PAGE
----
To celebrate American Archive Month in October, NASA’s Chandra X-ray Observatory has released a collection of images, including this shot of a cluster of stars 20,000 light years from Earth. The blue and green shows cosmic haze where clouds form; x-rays are shown in purple.
By Christopher Zurcher
Curiosity will use 10 instruments to probe areas of Mars and determine whether the chemical ingredients are favorable for life there, which I think is a good idea, particularly since if we ever want to go there, we won’t have to spend the eight years of planning and eight months of interplanetary travel that this mission did.
Someday maybe we’ll be able to get there in eight days. 154 million miles from Earth. Where there is no water, only frozen water that pretty much turns immediately to water vapor under certain conditions only because of atmospheric differences between our planet and that one. Water might be able to exist at the bottom of some of the largest craters on Mars because there are different atmospheric pressures there.
“Touchdown confirmed,” said Allen Chen, the leader of the rover’s descent and landing team. “We’re safe on Mars.”
Are we really safe on Mars? If we are, perhaps there are some Syrians and Palestinians and Afghanis or maybe even some Americans who would like to travel to Mars if we’re actually safe there.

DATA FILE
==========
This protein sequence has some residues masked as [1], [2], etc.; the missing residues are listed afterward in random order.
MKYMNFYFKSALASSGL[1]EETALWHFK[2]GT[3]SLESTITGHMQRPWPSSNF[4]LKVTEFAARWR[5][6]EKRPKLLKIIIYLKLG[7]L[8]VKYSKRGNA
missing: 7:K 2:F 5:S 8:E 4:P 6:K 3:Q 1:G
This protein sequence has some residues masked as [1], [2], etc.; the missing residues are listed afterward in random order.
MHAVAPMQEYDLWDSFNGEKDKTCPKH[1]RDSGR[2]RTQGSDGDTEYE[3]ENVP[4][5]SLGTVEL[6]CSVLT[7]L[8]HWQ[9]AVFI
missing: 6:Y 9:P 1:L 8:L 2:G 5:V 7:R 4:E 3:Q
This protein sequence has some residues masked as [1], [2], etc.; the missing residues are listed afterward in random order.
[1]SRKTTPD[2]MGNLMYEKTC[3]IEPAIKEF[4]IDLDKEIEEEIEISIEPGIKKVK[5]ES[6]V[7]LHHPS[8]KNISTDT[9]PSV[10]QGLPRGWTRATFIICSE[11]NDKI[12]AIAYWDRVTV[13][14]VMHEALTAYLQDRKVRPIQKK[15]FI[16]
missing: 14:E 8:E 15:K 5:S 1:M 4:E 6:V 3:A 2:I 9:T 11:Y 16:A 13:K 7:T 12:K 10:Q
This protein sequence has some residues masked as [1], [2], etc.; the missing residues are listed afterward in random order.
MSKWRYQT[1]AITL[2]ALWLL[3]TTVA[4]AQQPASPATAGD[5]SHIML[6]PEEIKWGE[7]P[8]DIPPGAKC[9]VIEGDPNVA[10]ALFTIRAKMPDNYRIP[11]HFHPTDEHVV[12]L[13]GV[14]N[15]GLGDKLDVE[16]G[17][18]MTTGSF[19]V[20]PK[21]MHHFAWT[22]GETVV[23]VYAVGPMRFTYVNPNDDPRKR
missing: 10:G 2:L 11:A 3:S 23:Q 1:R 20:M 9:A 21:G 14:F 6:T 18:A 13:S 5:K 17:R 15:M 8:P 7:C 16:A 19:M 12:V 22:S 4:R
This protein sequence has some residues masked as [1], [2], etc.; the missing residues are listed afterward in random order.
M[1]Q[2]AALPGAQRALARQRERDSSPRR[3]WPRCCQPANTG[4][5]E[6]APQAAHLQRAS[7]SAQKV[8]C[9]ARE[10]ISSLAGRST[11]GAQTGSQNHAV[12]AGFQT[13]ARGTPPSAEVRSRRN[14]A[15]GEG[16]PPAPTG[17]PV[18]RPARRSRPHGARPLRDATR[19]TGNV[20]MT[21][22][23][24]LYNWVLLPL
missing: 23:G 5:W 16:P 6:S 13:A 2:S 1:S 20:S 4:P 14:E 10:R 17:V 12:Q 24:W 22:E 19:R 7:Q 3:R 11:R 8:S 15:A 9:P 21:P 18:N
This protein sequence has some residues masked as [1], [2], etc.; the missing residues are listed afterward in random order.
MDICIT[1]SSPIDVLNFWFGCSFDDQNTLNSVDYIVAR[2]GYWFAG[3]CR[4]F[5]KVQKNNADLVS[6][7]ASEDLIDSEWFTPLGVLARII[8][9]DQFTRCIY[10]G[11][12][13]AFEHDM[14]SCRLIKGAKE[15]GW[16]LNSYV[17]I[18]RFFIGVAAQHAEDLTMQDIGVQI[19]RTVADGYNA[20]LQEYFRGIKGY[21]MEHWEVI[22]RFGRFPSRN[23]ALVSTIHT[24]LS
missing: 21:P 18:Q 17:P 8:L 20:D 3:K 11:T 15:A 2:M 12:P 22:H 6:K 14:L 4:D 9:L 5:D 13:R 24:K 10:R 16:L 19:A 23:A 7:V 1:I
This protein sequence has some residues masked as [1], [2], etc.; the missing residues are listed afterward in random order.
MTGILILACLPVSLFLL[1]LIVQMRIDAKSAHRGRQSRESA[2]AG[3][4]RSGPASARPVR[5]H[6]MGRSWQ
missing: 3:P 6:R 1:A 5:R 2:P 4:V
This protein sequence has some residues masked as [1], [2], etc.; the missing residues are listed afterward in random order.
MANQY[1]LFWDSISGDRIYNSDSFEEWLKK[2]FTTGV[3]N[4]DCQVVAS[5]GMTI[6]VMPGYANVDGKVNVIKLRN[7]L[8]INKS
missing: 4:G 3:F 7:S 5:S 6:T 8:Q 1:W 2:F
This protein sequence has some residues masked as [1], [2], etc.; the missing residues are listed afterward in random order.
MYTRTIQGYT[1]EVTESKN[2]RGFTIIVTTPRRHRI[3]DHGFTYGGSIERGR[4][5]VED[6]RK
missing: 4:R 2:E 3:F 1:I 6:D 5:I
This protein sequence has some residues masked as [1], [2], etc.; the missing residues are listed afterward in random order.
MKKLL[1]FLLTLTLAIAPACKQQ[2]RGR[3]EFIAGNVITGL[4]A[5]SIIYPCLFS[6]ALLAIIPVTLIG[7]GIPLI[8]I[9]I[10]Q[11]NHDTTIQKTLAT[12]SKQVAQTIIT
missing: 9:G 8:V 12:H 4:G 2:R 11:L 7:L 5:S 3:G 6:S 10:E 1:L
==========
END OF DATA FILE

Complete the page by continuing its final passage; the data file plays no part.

“Tonight, on the planet Mars,” United States President Barack Obama (@BarackObama) tweeted, “the United States of America made history.” I guess since we’ve made history in this country
The goal of the $2.5 billion mission is to see whether Mars might have ever supported microbial life – or could now. But there are no tools that will actually detect life, just instruments will probe for organic compounds.
Scientists have noted that the money is being spent on Earth, not Mars, and the mission is costing every American about the price of a movie. Can every American afford a $10-$15 movie? Some say the amount Americans pay for the space program is more like $50 a year. Maybe Lon Seidman can clear that up for us.
You wouldn’t want to watch a movie on Mars, though. Like the old joke, “Nice scenery but no atmosphere (or at least very little).”
But we’ll ask what scientists think are some important questions like: Did Mars support life? Billions and billions of dollars have been spent. Interesting pictures have been taken and sent back to Earth. History has been made again with the landing of another robotic vehicle on the surface of Mars.
NASA’s shuttle program cost $210 Billion. Was it worth it? We now have the Hubble Space Telescope and the International Space Station.
I guess it depends on your priorities and whether you’re interested in space exploration. I was coming at it from an ethical point of view though. NASA does invent a lot of things that are very useful to humanity and while the organization is as large as some others that take a much greater slice of the economic pie, NASA only takes about 1 percent of it. NASA also contributes a couple of hundred billion dollars to the U.S. economy.
I guess as long as humanity is around to see the benefits of space travel and exploration and experimentation, then it will be worth it. If we blow ourselves up in the meantime, then what a waste it will have been, but then so will have a lot of other things.